The Annals of the Four Masters state:
‘… the whole tract of country from Waterford to Lothra, and from Cnamhchoill (a wood close to Tipperary) to the county of Kilkenny, was suffered to remain one surface of weeds and waste… At this period it was commonly said that the lowing of a cow or the whistle of the ploughboy could scarcely be heard from Dun-Caoin to Cashel in Munster.’
Edmund Spenser, an English soldier and poet, who served during the war, in his View of the Present State of Ireland, stated:
‘A most populous and plentiful country suddenly left void of man or beast.’
Geraldine power was broken, and the country was a prostrate wasteland. The English formulated plans to plant the country with their own people to prevent the same kind of rebellion from erupting again. This was the first Plantation of its kind in Ireland.
Desmond lands were confiscated and, after a survey by Valentine Browne, Surveyor General parcelled out to soldiers and administrators who had taken part in suppressing the rebellions. Undertakers, wealthy colonists who ‘undertook’ to import tenants from England, were selected to facilitate the Plantation. The survey revealed less available land than the colonists would like, and the scale of the plantation was much smaller than the initially envisaged population of around 11,000. Based on certain estimates the actual population planted was around 4,000.
The Plantation itself was motivated in large part by investors, who could buy confiscated land for next to nothing and exploit the resources of the land for their own benefit. Many of the colonists became extraordinarily wealthy as a result
The Plantation was chaotic, as not only had Desmond lands been seized, but also the lands of co-rebels, and due to ongoing legal disputes, this threw the availability of land into question. Furthermore, undertakers were often accidentally assigned to plant the same land, resulting in some families having to return to England empty-handed.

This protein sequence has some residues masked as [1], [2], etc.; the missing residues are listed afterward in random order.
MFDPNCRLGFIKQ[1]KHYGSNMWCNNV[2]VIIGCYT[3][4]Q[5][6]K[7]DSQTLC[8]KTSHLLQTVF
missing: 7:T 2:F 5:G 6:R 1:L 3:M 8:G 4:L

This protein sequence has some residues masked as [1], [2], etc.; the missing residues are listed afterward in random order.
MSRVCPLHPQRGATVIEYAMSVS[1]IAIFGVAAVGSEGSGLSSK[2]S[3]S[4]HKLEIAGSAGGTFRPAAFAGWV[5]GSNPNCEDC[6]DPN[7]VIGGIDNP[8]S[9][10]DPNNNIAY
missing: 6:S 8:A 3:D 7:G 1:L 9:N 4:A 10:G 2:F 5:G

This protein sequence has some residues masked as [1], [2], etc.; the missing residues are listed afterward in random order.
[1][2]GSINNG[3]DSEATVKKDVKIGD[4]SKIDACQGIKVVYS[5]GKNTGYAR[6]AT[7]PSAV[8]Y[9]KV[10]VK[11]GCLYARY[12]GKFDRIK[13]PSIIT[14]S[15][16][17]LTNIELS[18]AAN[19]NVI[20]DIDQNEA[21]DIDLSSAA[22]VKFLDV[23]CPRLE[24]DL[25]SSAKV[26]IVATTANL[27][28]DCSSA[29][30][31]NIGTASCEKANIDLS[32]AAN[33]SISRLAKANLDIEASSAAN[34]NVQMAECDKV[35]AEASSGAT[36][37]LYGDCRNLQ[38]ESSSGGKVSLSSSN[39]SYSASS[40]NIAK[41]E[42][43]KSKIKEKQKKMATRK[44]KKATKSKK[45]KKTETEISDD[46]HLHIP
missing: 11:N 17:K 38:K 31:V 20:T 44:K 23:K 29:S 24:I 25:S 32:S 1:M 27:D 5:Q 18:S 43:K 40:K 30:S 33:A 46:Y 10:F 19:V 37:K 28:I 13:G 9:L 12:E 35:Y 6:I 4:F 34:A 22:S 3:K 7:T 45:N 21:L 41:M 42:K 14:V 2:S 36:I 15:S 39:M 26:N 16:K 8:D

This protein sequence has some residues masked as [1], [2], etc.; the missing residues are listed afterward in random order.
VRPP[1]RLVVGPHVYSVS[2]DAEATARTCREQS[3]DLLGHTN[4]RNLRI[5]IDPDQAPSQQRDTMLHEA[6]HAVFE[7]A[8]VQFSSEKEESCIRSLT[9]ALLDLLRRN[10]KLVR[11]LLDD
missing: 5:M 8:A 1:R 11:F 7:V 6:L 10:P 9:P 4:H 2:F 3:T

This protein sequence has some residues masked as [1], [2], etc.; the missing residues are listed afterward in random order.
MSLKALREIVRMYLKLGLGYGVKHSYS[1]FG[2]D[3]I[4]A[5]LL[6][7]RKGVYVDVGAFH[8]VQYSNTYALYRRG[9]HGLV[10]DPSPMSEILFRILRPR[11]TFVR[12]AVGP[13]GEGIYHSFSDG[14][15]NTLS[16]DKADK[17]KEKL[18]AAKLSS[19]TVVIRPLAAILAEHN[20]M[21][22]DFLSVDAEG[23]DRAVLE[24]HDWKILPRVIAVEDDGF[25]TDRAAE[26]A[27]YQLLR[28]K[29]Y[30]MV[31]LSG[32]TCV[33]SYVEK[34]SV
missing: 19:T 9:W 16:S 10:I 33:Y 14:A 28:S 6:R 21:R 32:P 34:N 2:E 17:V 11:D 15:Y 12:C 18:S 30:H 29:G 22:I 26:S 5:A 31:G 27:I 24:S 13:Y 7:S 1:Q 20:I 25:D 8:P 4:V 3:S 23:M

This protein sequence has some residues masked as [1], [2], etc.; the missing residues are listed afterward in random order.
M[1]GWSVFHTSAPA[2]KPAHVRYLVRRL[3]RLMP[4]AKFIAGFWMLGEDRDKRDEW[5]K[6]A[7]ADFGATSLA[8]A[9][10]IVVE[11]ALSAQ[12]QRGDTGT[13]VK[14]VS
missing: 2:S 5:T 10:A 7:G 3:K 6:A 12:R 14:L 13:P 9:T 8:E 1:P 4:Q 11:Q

The chaos meant that the original defensive plan, which involved creating a series of colonist strongpoints, which would mutually support each other, and would buffer attacks from natives, was not implemented. The settlers were spread across the province in small pockets, wherever land was available to be settled. To compensate for this lack of security, troops were provided to undertakers for the protection of the colonists, but by the late 1590s, they had been withdrawn, leaving the colonists vulnerable.
By this point the Nine Years War was already well underway in Ulster, and with O’Neill’s triumphant victory at the Battle of Yellow Ford, his Confederation began to look to Munster for their support. O’Neill named James Fitzthomas as the successor to the now empty Desmond throne, and his allies began to invade Munster. The scattered English colonists and troops could provide no resistance, and fled the country for the safety of city walls. Many fled the country entirely and returned to England.
The Plantation was undone in a matter of weeks. A general uprising of the people of Munster, supported and assisted by O’Neill’s Confederation, had reclaimed the land.
But O’Neill’s war faltered, and at Kinsale the English gained the upper hand. Having lost his southern allies, he finally surrendered to the English in 1603. George Carew, the Governor of Munster, re-started the project, and by the 1620s, the English settler population was four times larger than the initial Plantation had been. This population was strong enough to resist when rebellion struck again in the 1640s and held large tracts of the countryside against Kilkenny’s Confederation.